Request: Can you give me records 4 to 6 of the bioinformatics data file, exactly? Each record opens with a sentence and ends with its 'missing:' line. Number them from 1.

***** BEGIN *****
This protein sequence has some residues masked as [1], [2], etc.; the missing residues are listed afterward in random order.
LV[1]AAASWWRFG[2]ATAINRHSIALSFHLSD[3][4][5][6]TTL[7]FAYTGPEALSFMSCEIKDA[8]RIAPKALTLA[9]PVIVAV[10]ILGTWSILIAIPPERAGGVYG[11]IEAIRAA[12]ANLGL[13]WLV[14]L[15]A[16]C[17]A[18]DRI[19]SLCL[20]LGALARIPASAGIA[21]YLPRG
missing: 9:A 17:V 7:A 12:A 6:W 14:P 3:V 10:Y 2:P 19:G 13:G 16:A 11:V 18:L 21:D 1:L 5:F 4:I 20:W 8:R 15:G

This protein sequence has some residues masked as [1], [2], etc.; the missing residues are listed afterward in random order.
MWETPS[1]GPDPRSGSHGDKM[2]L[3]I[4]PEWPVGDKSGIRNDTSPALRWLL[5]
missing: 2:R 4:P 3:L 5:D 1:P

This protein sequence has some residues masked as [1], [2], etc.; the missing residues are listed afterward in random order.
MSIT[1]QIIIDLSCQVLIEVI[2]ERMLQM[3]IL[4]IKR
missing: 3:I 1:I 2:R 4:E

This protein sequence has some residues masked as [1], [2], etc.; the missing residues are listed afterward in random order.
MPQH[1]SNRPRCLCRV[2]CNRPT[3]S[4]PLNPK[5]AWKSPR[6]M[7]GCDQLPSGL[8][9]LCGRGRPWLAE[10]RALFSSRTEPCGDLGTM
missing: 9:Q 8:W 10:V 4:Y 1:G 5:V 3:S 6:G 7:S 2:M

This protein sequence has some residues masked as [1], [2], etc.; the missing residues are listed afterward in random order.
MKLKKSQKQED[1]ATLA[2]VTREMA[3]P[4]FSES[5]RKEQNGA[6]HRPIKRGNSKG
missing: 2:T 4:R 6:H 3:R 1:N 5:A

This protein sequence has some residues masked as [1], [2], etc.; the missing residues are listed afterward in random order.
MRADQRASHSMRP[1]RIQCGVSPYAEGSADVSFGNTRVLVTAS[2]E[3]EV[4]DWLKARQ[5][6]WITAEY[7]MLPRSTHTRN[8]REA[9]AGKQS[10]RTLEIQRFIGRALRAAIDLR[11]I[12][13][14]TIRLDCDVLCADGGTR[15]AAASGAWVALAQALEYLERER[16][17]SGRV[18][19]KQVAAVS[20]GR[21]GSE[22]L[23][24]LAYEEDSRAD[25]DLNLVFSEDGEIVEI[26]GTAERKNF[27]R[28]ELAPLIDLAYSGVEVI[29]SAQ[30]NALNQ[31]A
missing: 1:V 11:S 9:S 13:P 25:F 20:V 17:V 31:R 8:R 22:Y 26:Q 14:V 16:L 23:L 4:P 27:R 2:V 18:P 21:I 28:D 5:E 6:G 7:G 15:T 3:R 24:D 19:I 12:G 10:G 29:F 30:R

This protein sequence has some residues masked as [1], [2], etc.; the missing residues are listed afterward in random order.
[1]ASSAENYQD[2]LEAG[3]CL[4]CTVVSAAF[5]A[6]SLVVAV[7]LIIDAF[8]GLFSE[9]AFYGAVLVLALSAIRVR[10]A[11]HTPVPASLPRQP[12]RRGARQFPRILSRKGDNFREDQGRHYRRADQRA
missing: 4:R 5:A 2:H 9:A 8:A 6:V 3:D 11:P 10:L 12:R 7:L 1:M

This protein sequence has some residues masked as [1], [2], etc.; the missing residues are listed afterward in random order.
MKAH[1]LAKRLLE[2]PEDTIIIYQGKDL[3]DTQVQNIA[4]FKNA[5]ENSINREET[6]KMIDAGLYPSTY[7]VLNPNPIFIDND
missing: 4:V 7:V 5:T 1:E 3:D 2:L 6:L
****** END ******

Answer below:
This protein sequence has some residues masked as [1], [2], etc.; the missing residues are listed afterward in random order.
MPQH[1]SNRPRCLCRV[2]CNRPT[3]S[4]PLNPK[5]AWKSPR[6]M[7]GCDQLPSGL[8][9]LCGRGRPWLAE[10]RALFSSRTEPCGDLGTM
missing: 9:Q 8:W 10:V 4:Y 1:G 5:V 3:S 6:G 7:S 2:M

This protein sequence has some residues masked as [1], [2], etc.; the missing residues are listed afterward in random order.
MKLKKSQKQED[1]ATLA[2]VTREMA[3]P[4]FSES[5]RKEQNGA[6]HRPIKRGNSKG
missing: 2:T 4:R 6:H 3:R 1:N 5:A

This protein sequence has some residues masked as [1], [2], etc.; the missing residues are listed afterward in random order.
MRADQRASHSMRP[1]RIQCGVSPYAEGSADVSFGNTRVLVTAS[2]E[3]EV[4]DWLKARQ[5][6]WITAEY[7]MLPRSTHTRN[8]REA[9]AGKQS[10]RTLEIQRFIGRALRAAIDLR[11]I[12][13][14]TIRLDCDVLCADGGTR[15]AAASGAWVALAQALEYLERER[16][17]SGRV[18][19]KQVAAVS[20]GR[21]GSE[22]L[23][24]LAYEEDSRAD[25]DLNLVFSEDGEIVEI[26]GTAERKNF[27]R[28]ELAPLIDLAYSGVEVI[29]SAQ[30]NALNQ[31]A
missing: 1:V 11:S 9:S 13:P 25:F 20:V 17:V 31:R 8:R 22:Y 26:Q 14:V 16:L 23:L 4:P 27:R 2:V 18:P 21:I 28:D 5:E 6:G 7:G 15:T 3:R 24:D 19:I 12:G 10:G 29:F 30:R